The attentive people at Out Of the Park Development have already released the 5th major update for OOTP12, so maybe I should take a pause from simulating seasons with OOTP12 to let you in on all the fun. Yes, it is super addictive. Buy it now, before it gets scheduled like heroin or cocaine.
OOTP12 buy it here. My quick recommendations, for those who want to avoid the ramblings of a baseball addict:
1. if you never used OOTP before but you like baseball, get it now. The fictional simulations are amazing! Your players will age, disappoint and surprise in a vaguely predictable way, just like the major leagues. You can create every aspect of your league, even team colors and player mustaches. I use the historical simulation with actual teams and players, so I can make up for the faults of whichever monkeys were running the Mets when I was growing up.
2. if you have played an earlier version of OOTP: The changes and updates from the prior version make for a worthy upgrade. The quality of play and accuracy has improved significantly. Their update system functions by allowing their fanatical users to communicate with each other on the OOTP forum and recommend changes to the OOTP creators, who are very sensitive to the users’ needs. IOW, if you get OOTP12, you will have input into the changes put into OOTP13.
(End of quick recommendation)
My first baseball high came at a young age.
By the age of 7, I realized I would be a dedicated baseball fan for the rest of my life. At that age, studying box scores was a morning ritual, except I prayed for a Kingman homerun and not eternal health. I was obsessed. What kept me from being put in a home for the mentally ill was the simple fact that millions of other people were just like me. I was normal! Soon I found friends who shared this disease. Together we started slow, trading baseball cards. I traded Johnny Bench for Ron Hodges, and was proud of it (don’t you mock me! My friend was a Reds fan, so I could take advantage). Eventually we found simple game simulations, and we bloodied our fingers flicking at metal spinners while recreating a season.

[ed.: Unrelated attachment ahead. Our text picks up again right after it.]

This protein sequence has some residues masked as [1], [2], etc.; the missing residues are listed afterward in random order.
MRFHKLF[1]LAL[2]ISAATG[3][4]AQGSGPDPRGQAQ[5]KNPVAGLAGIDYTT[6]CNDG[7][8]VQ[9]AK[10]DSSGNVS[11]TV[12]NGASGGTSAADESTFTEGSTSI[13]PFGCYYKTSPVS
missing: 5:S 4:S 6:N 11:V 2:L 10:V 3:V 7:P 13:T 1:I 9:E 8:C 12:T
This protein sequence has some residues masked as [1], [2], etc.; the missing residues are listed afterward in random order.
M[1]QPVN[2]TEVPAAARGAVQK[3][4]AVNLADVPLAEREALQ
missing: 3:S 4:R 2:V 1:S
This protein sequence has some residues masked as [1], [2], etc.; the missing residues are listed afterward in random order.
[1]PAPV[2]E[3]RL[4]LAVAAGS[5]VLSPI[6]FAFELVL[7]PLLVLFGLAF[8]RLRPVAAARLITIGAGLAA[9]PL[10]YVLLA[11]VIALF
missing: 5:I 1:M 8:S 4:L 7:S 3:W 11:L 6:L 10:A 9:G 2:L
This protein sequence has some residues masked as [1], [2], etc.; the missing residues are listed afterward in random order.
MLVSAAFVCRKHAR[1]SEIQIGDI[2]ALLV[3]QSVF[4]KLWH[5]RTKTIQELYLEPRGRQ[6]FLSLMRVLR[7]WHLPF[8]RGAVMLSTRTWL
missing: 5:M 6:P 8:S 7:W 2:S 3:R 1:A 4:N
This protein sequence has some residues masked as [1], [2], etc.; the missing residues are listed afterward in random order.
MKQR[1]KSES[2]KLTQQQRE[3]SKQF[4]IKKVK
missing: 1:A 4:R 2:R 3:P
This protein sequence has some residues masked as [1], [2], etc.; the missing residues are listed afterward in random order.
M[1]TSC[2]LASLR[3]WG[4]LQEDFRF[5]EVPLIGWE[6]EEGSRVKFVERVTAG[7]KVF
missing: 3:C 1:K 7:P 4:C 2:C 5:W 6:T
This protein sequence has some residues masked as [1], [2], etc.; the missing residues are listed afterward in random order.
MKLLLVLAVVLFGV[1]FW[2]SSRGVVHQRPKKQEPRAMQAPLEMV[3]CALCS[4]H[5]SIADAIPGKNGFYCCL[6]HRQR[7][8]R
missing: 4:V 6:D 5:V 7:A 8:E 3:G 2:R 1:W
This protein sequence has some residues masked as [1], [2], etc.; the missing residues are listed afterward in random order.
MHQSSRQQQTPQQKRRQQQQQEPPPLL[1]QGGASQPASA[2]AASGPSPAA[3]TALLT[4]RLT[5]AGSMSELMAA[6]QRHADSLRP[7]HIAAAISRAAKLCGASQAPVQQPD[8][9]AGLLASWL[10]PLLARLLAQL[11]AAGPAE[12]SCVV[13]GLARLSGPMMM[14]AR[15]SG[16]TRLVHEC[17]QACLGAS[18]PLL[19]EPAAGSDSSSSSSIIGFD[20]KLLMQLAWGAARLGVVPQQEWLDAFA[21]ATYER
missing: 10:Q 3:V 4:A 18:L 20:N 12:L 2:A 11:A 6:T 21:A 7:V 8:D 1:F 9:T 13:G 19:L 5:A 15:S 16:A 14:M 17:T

The evolution of the baseball simulation is not a myth, from board games like strat-o-matic, statis pro, and pursue the pennant, to computer games like Earl Weaver baseball. Those were wonderful times, but increased computer power and memory meant improved simulations, up to Diamond Mind Baseball and then OOTP.
The perfect or best baseball simulation is still yet to come. The way we will reach is through the constant changing and upgrading the product. DMB used to do this. They would drastically improve the AI and simulation accuracy with every new version. Then, in 2006, the company was sold and they appear to have stopped the progress. So, OOTP took the baton…
OOTP is the best baseball simulation because they realize their audience all have unique ideas about what makes the perfect simulation. My recent historical simulation starts with the 1968 season and I use the DH in both leagues. Four teams make the playoffs, I prefer 16 teams but the software does limit the number of postseason teams to 4. My schedule includes teams from both leagues, and I can take advantage of the upgraded storylines and manage pitch by pitch, or I can regulate myself to GM and only deal with roster moves.
The key to OOTP’s future success is to continue to add user options, and update accuracy of the computer AI.
Here are some other reviews of OOTP12: (reviews)